Past Reviews

Regional Reviews: St. Louis

The St. Louis Black Repertory
Review by Richard T. Green

Drummond Crenshaw (seated),
Duane Martin Foster (right), and Cast

Photo by Keshon Campbell
You'll definitely come out humming the tunes, after Timbuktu! at the Black Repertory Theatre. The two and a half hour show gains comic power (almost in spite of itself) in the second half, as two young lovers are moved around the stage like a game of "three-card monte" in a beautiful revival directed by Black Rep founder Ron Himes.

The singing is great, and the show's con-men and -women add plenty of delightful twists and turns. It's the all-Black version of the 1953 musical Kismet, a Golden Age show that was co-written by Luther Davis and Charles Lederer using the melodies of Alexander Borodin, with lyrics and additional music by George Forrest and Robert Wright. The musical Kismet was based on the original 1911 play of the same name, a tale of exotic romance by Edward Knoblock. (My Middle Eastern spouse pronounces it "Ghesnmat," which roughly translates as "your portion," or perhaps "the hand you were dealt.")

Anyway, both of the subsequent musical versions feature great songs like "Stranger in Paradise" and "Baubles, Bangles and Beads." And the 1978 all-Black version is now getting a melodic new staging (thanks in large part to great singers and music director Colin Healy) at the Edison Theatre at Washington University.

The 1953 songs, carried forward in 1978's Timbuktu!, gain dramatic intensity with the addition of African folk music and striking tribal-style percussion live on stage by Caph P. Guei. And from artful, intense dance specials choreographed by Haley Rhiney. The original Timbuktu! ran just six months on Broadway, but earned four Tony Award nominations, including one for Luther Davis (bookwriter) for Most Innovative Revival (of his own 1953 show).

That said, 46 years after the first Timbuktu!, the night I went, there were a lot of tiny little dead spots in the production, in between all the bright spotlight moments. And the two young lovers, played by the very likable Evann De-Bose (as Marsinah) and Dereis Lambert (as The Mansa), suffered grievously from dead microphones at the beginnings of each of their songs. But they both sound like beautifully trained singers, and their tenacity proved triumphant: their voices build and twine and come to complex climaxes every time. Overall, the show looks great, with a beautiful storybook set by Dunsi Dai, and costumes to match by Kristie Chiyere Osi.

Duane Martin Foster is fine as The Poet, who's also the con-man father of Marsinah. And, like the two ingenues, he sings with remarkable artistry. But the show's comedy is not in his key. More broadly, the supporting cast is terrific, in spite of the fact that there's almost always a tiny breath or pause between all the dozens of entrances in new scenes. These, collectively, are the source of the many little dead spots that bedevil the action.

The strings were wobbly in the overture in this weekend performance, but otherwise the band played beautifully. Once things get going in each scene or song, Timbuktu! is great. But, on stage, any time the show has to rely on smooth entrances, there's a tiny little pause. It's very odd, because there are three stage managers credited. And yet we somehow end up with the opposite of director Himes' (or any director's) intended result: a smooth-flowing show.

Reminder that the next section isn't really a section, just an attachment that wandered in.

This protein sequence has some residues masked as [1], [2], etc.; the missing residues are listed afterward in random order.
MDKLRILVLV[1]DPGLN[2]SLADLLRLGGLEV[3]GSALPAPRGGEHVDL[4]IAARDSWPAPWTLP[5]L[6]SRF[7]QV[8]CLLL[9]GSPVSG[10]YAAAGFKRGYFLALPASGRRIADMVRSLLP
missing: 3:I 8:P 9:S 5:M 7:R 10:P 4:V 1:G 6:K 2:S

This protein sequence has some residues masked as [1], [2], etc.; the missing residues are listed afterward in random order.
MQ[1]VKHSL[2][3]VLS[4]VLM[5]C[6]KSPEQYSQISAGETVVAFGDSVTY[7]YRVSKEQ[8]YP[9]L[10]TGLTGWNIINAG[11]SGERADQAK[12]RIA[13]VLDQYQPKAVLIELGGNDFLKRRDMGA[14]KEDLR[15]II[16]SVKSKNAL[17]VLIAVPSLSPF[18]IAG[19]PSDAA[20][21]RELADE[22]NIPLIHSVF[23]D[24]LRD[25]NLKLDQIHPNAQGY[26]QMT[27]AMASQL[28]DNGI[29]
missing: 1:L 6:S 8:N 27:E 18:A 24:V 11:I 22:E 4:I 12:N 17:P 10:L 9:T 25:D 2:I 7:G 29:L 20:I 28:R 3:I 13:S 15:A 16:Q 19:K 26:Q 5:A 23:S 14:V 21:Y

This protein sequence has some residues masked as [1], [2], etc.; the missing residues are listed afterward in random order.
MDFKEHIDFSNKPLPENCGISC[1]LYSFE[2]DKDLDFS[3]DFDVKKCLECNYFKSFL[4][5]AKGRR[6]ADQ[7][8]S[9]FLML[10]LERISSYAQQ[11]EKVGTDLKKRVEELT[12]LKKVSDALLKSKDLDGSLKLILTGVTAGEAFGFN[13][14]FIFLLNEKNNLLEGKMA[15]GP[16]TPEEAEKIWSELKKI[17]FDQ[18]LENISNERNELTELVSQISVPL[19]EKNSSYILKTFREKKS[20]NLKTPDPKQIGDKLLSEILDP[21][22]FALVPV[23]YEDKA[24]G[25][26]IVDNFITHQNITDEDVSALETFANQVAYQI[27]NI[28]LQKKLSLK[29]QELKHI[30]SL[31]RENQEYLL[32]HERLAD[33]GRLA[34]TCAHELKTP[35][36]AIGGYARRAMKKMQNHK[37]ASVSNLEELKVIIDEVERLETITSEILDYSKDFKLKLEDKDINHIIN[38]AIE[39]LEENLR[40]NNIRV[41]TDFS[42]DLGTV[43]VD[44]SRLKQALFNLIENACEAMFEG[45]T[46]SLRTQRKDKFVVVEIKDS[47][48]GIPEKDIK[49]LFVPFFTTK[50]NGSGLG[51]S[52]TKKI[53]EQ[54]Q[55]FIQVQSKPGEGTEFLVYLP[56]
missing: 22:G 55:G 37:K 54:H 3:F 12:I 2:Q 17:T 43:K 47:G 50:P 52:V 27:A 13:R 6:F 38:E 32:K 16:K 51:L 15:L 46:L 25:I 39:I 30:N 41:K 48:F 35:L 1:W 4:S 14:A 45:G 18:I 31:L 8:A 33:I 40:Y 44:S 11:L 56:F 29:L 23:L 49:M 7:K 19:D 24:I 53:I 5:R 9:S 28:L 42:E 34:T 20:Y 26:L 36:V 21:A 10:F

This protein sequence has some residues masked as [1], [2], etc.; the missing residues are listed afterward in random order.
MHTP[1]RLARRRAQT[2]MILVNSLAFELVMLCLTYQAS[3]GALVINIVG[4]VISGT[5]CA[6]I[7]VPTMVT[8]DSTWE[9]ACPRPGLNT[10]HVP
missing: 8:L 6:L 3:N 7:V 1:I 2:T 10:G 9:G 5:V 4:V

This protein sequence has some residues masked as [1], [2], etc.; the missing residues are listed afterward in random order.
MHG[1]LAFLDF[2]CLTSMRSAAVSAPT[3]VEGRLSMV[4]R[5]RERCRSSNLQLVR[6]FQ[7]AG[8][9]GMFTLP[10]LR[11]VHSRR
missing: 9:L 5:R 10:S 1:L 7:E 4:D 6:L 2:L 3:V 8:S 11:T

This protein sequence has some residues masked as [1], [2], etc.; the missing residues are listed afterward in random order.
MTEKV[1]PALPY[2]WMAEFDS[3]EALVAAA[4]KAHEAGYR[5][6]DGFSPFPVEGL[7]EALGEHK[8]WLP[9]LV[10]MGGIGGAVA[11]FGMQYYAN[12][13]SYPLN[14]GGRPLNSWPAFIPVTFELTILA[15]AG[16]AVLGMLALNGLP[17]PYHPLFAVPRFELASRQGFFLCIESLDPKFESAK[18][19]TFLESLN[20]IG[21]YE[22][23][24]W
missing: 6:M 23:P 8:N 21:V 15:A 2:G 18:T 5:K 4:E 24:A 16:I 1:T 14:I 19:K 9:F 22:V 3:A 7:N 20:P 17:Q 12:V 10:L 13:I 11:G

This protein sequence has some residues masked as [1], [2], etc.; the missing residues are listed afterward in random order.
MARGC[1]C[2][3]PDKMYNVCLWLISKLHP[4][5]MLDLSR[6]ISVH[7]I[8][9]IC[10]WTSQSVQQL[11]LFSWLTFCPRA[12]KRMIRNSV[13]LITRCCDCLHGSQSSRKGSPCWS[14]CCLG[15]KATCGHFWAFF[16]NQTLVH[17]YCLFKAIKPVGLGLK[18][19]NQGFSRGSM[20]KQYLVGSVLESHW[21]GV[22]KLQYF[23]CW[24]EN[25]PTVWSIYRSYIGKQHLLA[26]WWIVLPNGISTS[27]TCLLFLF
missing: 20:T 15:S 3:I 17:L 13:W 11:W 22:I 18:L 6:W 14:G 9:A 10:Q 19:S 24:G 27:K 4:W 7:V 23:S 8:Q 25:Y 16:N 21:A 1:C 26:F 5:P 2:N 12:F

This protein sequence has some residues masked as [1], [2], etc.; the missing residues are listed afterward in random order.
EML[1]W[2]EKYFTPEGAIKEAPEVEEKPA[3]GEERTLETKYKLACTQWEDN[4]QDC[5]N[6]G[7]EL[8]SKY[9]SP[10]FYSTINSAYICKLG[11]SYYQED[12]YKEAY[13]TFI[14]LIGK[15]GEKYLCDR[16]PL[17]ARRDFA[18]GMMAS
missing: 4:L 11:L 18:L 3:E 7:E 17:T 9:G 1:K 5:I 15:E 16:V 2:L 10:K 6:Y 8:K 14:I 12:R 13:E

None of these criticisms (of delayed entrances or of phantom limb humor, or those heartbreakingly somnambulant mic cues) apply to the great Drummond Crenshaw as the comical bad guy, the Wazir of Police. His histrionic machinations (especially in Act Two) add a powerful sense of relief to the term "comic relief." Likewise, Amarachi Kalu is terrific as his wife Sahleem-La-Lum, a deliciously stagey presence. By her side, the delightful Kimmie Kidd is a pleasure to watch, and vastly overqualified to play Sahleem's clever lady-in-waiting, Najua. Keith Tyrone Williams is grand and imposing as the pirate, and tireless in a long list of ensemble roles himself.

Timbuktu! runs through June 9, 2024, at the Edison Theatre, on the campus of Washington University, 6300 Forsyth Blvd., St. Louis MO. For tickets and information, please visit

The Poet: Duane Martin Foster*
Marsinah: Amarachi Kalu
Sahleem La Lum: Evann De-Bose
The Mansa: Dereis Lambert
Wazir of Police: Drummond "Drum" Crenshaw*
Najua/Ensemble: Kimmie Kidd
M'Ballah of the River: Keith Tyrone Williams*
Munshi/Ensemble: Brian McKinley
Chief Policeman/Ensemble: Bradford Rolen*

Samantha Madison, Byron Jenkins, Venezia Manuel, Alan Phillips, DeAnté Bryant,Herman Louis Gordon, Jr., Haley Rhiney, Gregory Carr II, Emara Neymour Jackson, Brea Johnson, Daija Jones, Tyja Lynnx

Conductor/Piano Bass: Colin Healy
Percussion: Caph P. Guei
Violin 1: Steve Frisbee
Violin 2: Kate Denson
Violin 3/Viola: Chuck Evans
Cello: Marie Brown
Reed 1: Brandon Thompson
Reed 2: Nicholas Alcorn
Trombone: Adam Levin
Drums: Bernard Long

Production Staff:
Director: Ron Himes**
Music Director: Colin Healy
Choreographer: Haley Rhiney
Scenic Designer: Dunsi Dai
Lighting Designer: Sean Savoie
Sound Designer: Justin Schmitz
Costume Designer: Kristie Chiyere Osi
Stage Manager: Tracy Holliway-Wiggins*
Assistant Stage Manager: Christina Yancy*
Assistant Stage Manager: Allie Forte
Technical Director: Christian Kitchens
Technical Director: Roger Speidel
Costume Shop Supervisor: Kristie Chiyere Osi
Costume Crafts: Moustopha Barry
Props Designer: Michail Lynn
Sound Engineer: Jon Zielke

* Denotes Member, Actors' Equity Association

** Denotes Member, the Society of Stage Directors and Choreographers, Inc.